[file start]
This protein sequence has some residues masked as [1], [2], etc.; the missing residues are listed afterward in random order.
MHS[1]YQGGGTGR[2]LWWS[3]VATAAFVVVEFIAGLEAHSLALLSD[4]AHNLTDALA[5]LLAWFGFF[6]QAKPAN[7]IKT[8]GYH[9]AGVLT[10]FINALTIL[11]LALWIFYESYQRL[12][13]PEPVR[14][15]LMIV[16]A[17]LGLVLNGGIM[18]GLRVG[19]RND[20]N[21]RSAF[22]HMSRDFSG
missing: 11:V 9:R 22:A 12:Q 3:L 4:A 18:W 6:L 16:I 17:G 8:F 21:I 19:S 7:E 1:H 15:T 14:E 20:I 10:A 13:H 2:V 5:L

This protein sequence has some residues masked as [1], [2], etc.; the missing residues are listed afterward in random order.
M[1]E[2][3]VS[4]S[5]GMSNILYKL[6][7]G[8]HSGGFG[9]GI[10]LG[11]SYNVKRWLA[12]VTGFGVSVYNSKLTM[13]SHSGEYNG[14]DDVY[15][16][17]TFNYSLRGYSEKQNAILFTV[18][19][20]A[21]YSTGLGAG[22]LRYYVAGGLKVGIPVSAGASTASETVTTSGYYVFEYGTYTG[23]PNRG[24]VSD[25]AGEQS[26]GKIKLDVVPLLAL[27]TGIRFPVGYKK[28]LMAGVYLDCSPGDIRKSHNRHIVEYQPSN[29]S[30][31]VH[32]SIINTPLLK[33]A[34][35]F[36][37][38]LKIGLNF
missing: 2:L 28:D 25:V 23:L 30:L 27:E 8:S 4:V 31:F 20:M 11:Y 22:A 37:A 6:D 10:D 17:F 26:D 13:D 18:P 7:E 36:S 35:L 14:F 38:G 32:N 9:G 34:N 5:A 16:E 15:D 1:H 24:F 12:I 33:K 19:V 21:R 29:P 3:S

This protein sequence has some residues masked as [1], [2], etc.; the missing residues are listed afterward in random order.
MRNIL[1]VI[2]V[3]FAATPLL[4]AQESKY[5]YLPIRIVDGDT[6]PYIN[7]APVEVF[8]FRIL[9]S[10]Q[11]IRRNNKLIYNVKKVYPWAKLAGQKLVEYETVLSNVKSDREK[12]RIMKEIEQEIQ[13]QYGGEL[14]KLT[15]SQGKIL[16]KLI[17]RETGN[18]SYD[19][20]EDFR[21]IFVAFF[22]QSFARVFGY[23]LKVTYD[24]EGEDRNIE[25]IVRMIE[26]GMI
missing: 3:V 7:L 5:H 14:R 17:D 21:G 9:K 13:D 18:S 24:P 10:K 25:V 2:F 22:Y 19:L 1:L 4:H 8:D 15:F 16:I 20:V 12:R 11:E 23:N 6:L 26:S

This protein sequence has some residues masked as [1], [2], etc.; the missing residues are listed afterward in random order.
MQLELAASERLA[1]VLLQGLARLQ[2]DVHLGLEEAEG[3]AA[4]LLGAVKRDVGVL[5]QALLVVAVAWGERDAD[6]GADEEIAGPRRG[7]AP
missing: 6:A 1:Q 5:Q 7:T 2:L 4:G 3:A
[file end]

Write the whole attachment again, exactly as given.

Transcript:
This protein sequence has some residues masked as [1], [2], etc.; the missing residues are listed afterward in random order.
MHS[1]YQGGGTGR[2]LWWS[3]VATAAFVVVEFIAGLEAHSLALLSD[4]AHNLTDALA[5]LLAWFGFF[6]QAKPAN[7]IKT[8]GYH[9]AGVLT[10]FINALTIL[11]LALWIFYESYQRL[12][13]PEPVR[14][15]LMIV[16]A[17]LGLVLNGGIM[18]GLRVG[19]RND[20]N[21]RSAF[22]HMSRDFSG
missing: 11:V 9:R 22:A 12:Q 3:L 4:A 18:W 6:L 16:I 17:G 8:F 21:I 19:S 7:E 1:H 15:T 14:E 20:I 10:A 13:H 2:V 5:L

This protein sequence has some residues masked as [1], [2], etc.; the missing residues are listed afterward in random order.
M[1]E[2][3]VS[4]S[5]GMSNILYKL[6][7]G[8]HSGGFG[9]GI[10]LG[11]SYNVKRWLA[12]VTGFGVSVYNSKLTM[13]SHSGEYNG[14]DDVY[15][16][17]TFNYSLRGYSEKQNAILFTV[18][19][20]A[21]YSTGLGAG[22]LRYYVAGGLKVGIPVSAGASTASETVTTSGYYVFEYGTYTG[23]PNRG[24]VSD[25]AGEQS[26]GKIKLDVVPLLAL[27]TGIRFPVGYKK[28]LMAGVYLDCSPGDIRKSHNRHIVEYQPSN[29]S[30][31]VH[32]SIINTPLLK[33]A[34][35]F[36][37][38]LKIGLNF
missing: 2:L 28:D 25:V 23:L 30:L 27:E 8:S 4:V 31:F 20:M 11:Y 22:A 37:A 6:D 10:D 17:F 26:D 13:D 18:P 7:E 36:S 35:L 14:F 38:G 32:N 9:G 34:N 5:A 16:E 15:D 1:H 24:F 12:I 33:K 19:V 21:R 29:P 3:S

This protein sequence has some residues masked as [1], [2], etc.; the missing residues are listed afterward in random order.
MRNIL[1]VI[2]V[3]FAATPLL[4]AQESKY[5]YLPIRIVDGDT[6]PYIN[7]APVEVF[8]FRIL[9]S[10]Q[11]IRRNNKLIYNVKKVYPWAKLAGQKLVEYETVLSNVKSDREK[12]RIMKEIEQEIQ[13]QYGGEL[14]KLT[15]SQGKIL[16]KLI[17]RETGN[18]SYD[19][20]EDFR[21]IFVAFF[22]QSFARVFGY[23]LKVTYD[24]EGEDRNIE[25]IVRMIE[26]GMI
missing: 3:V 7:L 5:H 14:R 17:D 21:G 9:K 13:D 18:S 24:P 10:K 25:V 2:F 22:Y 19:L 1:L 4:H 8:D 15:F 16:I 20:V 12:R 11:E 23:N 6:L 26:S

This protein sequence has some residues masked as [1], [2], etc.; the missing residues are listed afterward in random order.
MQLELAASERLA[1]VLLQGLARLQ[2]DVHLGLEEAEG[3]AA[4]LLGAVKRDVGVL[5]QALLVVAVAWGERDAD[6]GADEEIAGPRRG[7]AP
missing: 6:A 1:Q 5:Q 7:T 2:L 4:G 3:A